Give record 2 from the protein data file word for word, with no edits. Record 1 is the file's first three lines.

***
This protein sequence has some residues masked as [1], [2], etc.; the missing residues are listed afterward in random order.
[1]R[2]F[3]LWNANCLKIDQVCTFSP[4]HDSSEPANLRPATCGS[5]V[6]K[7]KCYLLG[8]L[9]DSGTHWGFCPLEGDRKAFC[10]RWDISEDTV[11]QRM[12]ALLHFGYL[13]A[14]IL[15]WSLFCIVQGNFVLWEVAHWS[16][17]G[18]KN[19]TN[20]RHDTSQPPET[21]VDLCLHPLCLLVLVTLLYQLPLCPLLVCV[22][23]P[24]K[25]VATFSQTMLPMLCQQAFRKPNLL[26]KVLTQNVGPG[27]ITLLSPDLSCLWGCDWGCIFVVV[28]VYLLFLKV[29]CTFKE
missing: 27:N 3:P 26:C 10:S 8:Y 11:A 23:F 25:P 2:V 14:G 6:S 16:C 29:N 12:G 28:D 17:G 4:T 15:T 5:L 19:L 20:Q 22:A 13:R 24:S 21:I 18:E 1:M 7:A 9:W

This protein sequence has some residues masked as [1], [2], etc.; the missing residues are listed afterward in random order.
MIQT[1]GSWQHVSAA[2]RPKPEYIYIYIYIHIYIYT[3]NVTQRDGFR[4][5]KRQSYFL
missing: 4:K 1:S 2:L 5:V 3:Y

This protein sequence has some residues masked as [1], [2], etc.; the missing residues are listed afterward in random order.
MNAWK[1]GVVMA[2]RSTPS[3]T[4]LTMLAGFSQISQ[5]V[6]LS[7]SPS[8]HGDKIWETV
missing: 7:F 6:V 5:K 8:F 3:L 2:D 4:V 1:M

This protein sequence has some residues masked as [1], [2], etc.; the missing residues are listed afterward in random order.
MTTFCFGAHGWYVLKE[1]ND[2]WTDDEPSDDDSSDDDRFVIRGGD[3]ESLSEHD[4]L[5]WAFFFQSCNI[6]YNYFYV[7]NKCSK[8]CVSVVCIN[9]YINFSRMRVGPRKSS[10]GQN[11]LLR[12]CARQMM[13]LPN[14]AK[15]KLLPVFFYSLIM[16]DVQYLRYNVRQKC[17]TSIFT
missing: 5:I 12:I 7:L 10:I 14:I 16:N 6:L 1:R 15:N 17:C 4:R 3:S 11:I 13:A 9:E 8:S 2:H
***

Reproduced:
This protein sequence has some residues masked as [1], [2], etc.; the missing residues are listed afterward in random order.
MIQT[1]GSWQHVSAA[2]RPKPEYIYIYIYIHIYIYT[3]NVTQRDGFR[4][5]KRQSYFL
missing: 4:K 1:S 2:L 5:V 3:Y